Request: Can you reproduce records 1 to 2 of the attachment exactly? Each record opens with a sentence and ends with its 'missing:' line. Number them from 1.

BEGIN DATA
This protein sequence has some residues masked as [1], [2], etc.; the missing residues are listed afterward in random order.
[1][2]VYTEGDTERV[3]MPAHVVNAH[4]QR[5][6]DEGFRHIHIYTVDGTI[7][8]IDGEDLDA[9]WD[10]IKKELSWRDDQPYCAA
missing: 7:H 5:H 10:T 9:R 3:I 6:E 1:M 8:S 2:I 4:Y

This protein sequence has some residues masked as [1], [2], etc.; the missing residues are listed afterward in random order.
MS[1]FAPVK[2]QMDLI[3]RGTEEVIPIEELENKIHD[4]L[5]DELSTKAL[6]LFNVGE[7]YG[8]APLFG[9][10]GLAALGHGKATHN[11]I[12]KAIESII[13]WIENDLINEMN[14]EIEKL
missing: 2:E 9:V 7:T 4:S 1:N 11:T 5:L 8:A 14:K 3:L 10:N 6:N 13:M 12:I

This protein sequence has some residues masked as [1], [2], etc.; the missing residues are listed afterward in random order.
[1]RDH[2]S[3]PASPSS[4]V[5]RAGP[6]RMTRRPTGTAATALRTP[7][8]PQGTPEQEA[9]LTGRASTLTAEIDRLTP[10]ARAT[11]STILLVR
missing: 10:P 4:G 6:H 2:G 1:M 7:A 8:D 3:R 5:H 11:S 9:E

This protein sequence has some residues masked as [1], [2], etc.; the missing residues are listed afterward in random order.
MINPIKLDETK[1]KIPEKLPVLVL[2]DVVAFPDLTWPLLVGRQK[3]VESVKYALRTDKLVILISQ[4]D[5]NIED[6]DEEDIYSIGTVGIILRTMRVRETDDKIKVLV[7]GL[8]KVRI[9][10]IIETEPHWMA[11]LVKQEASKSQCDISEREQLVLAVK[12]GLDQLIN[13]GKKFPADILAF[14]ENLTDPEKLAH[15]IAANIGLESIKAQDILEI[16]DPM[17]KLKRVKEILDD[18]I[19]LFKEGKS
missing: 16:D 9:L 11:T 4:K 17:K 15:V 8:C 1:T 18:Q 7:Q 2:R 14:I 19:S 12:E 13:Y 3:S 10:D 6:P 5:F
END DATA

This protein sequence has some residues masked as [1], [2], etc.; the missing residues are listed afterward in random order.
[1][2]VYTEGDTERV[3]MPAHVVNAH[4]QR[5][6]DEGFRHIHIYTVDGTI[7][8]IDGEDLDA[9]WD[10]IKKELSWRDDQPYCAA
missing: 7:H 5:H 10:T 9:R 3:I 6:E 1:M 8:S 2:I 4:Y

This protein sequence has some residues masked as [1], [2], etc.; the missing residues are listed afterward in random order.
MS[1]FAPVK[2]QMDLI[3]RGTEEVIPIEELENKIHD[4]L[5]DELSTKAL[6]LFNVGE[7]YG[8]APLFG[9][10]GLAALGHGKATHN[11]I[12]KAIESII[13]WIENDLINEMN[14]EIEKL
missing: 2:E 9:V 7:T 4:S 1:N 11:T 5:L 8:A 14:K 3:L 10:N 6:N 13:M 12:I